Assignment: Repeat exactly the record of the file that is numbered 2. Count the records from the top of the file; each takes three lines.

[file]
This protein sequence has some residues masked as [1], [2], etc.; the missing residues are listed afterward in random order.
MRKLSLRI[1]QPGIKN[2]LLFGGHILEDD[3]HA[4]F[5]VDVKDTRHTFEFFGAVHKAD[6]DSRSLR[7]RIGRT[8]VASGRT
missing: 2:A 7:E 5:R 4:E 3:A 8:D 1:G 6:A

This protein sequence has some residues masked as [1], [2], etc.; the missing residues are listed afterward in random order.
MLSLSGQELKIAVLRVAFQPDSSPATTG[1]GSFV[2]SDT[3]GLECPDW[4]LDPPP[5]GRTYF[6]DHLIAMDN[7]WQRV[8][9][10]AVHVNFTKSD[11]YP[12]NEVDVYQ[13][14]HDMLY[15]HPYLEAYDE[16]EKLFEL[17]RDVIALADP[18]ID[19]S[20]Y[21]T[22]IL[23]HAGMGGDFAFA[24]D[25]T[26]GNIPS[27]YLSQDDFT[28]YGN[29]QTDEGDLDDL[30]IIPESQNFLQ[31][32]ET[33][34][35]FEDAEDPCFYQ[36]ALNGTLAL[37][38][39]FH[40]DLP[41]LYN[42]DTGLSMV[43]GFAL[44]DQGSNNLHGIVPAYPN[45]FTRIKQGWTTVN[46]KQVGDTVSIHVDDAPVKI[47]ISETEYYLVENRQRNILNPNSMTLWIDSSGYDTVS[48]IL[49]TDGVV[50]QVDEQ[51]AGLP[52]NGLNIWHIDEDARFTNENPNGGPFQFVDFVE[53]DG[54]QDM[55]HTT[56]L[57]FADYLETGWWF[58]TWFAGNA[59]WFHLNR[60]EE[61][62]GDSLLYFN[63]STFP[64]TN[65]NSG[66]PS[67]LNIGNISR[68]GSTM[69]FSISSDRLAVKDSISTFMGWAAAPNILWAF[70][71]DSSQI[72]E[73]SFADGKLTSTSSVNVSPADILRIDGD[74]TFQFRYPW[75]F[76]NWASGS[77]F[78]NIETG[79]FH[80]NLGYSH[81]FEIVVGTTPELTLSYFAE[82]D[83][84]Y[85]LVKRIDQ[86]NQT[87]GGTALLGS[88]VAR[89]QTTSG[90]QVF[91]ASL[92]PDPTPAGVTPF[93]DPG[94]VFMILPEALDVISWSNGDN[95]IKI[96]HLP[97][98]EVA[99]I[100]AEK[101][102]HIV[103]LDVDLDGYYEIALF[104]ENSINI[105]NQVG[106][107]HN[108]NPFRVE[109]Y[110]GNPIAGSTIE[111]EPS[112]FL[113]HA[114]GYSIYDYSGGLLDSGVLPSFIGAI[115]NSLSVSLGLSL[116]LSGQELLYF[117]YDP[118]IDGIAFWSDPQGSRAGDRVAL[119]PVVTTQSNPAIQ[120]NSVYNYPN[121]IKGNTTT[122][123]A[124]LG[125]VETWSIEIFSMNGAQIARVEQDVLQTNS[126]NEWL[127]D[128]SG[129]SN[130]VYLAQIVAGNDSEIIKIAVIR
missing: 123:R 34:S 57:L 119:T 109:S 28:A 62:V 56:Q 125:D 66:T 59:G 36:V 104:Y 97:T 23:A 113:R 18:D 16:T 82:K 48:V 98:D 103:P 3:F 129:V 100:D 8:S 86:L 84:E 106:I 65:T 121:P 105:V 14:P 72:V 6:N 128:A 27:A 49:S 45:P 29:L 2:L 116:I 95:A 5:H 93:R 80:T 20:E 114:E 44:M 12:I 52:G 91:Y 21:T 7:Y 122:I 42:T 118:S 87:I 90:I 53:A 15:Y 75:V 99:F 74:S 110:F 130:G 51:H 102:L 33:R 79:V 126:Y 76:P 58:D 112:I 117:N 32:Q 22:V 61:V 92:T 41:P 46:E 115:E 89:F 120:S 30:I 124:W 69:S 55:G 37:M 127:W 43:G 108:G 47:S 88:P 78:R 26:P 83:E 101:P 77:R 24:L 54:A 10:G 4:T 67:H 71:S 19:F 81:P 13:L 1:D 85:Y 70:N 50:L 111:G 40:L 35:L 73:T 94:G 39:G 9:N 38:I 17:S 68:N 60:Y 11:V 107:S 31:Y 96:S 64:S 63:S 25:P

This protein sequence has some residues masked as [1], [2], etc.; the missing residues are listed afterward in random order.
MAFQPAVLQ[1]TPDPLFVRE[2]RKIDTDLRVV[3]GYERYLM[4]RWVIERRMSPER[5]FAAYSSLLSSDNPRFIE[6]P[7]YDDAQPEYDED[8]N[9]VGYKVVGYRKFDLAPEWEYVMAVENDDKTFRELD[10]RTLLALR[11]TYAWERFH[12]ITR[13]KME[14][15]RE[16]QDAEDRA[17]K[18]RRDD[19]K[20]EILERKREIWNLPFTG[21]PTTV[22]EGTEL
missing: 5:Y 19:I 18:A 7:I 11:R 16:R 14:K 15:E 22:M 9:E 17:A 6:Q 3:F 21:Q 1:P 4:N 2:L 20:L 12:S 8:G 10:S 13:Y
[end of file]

This protein sequence has some residues masked as [1], [2], etc.; the missing residues are listed afterward in random order.
MLSLSGQELKIAVLRVAFQPDSSPATTG[1]GSFV[2]SDT[3]GLECPDW[4]LDPPP[5]GRTYF[6]DHLIAMDN[7]WQRV[8][9][10]AVHVNFTKSD[11]YP[12]NEVDVYQ[13][14]HDMLY[15]HPYLEAYDE[16]EKLFEL[17]RDVIALADP[18]ID[19]S[20]Y[21]T[22]IL[23]HAGMGGDFAFA[24]D[25]T[26]GNIPS[27]YLSQDDFT[28]YGN[29]QTDEGDLDDL[30]IIPESQNFLQ[31][32]ET[33][34][35]FEDAEDPCFYQ[36]ALNGTLAL[37][38][39]FH[40]DLP[41]LYN[42]DTGLSMV[43]GFAL[44]DQGSNNLHGIVPAYPN[45]FTRIKQGWTTVN[46]KQVGDTVSIHVDDAPVKI[47]ISETEYYLVENRQRNILNPNSMTLWIDSSGYDTVS[48]IL[49]TDGVV[50]QVDEQ[51]AGLP[52]NGLNIWHIDEDARFTNENPNGGPFQFVDFVE[53]DG[54]QDM[55]HTT[56]L[57]FADYLETGWWF[58]TWFAGNA[59]WFHLNR[60]EE[61][62]GDSLLYFN[63]STFP[64]TN[65]NSG[66]PS[67]LNIGNISR[68]GSTM[69]FSISSDRLAVKDSISTFMGWAAAPNILWAF[70][71]DSSQI[72]E[73]SFADGKLTSTSSVNVSPADILRIDGD[74]TFQFRYPW[75]F[76]NWASGS[77]F[78]NIETG[79]FH[80]NLGYSH[81]FEIVVGTTPELTLSYFAE[82]D[83][84]Y[85]LVKRIDQ[86]NQT[87]GGTALLGS[88]VAR[89]QTTSG[90]QVF[91]ASL[92]PDPTPAGVTPF[93]DPG[94]VFMILPEALDVISWSNGDN[95]IKI[96]HLP[97][98]EVA[99]I[100]AEK[101][102]HIV[103]LDVDLDGYYEIALF[104]ENSINI[105]NQVG[106][107]HN[108]NPFRVE[109]Y[110]GNPIAGSTIE[111]EPS[112]FL[113]HA[114]GYSIYDYSGGLLDSGVLPSFIGAI[115]NSLSVSLGLSL[116]LSGQELLYF[117]YDP[118]IDGIAFWSDPQGSRAGDRVAL[119]PVVTTQSNPAIQ[120]NSVYNYPN[121]IKGNTTT[122][123]A[124]LG[125]VETWSIEIFSMNGAQIARVEQDVLQTNS[126]NEWL[127]D[128]SG[129]SN[130]VYLAQIVAGNDSEIIKIAVIR
missing: 123:R 34:S 57:L 119:T 109:S 28:A 62:V 56:Q 125:D 66:T 59:G 36:V 104:Y 97:T 23:A 113:R 18:D 16:T 82:K 48:V 98:D 103:P 3:F 129:V 100:D 8:S 86:L 84:E 106:I 65:T 121:P 105:V 14:P 72:V 6:N 128:A 27:A 49:S 45:P 29:L 2:L 116:I 95:A 5:H 93:R 80:T 20:E 114:E 44:M 12:I 52:G 91:Y 21:T 7:Y 122:I 42:T 118:S 87:I 90:I 53:A 15:Y 75:V 99:F 74:S 110:F 130:G 51:H 102:L 33:R 79:V 126:Y 76:P 58:D 112:I 117:N 32:Q 22:V 61:V 92:T 41:P 46:E 115:E 89:F 120:S 30:I 124:W 69:S 55:G 37:M 127:W 43:G 108:G 47:S 88:P 78:R 26:P 83:E 101:P 77:R 24:L 54:A 10:G 4:T 67:H 71:S 19:F 81:P 13:L 1:D 85:Y 70:N 50:L 111:G 40:L 35:L 73:T 94:G 39:G 9:N 38:I 17:S 68:N 60:Y 11:V 107:S 31:Y 96:S 64:S 63:S 25:P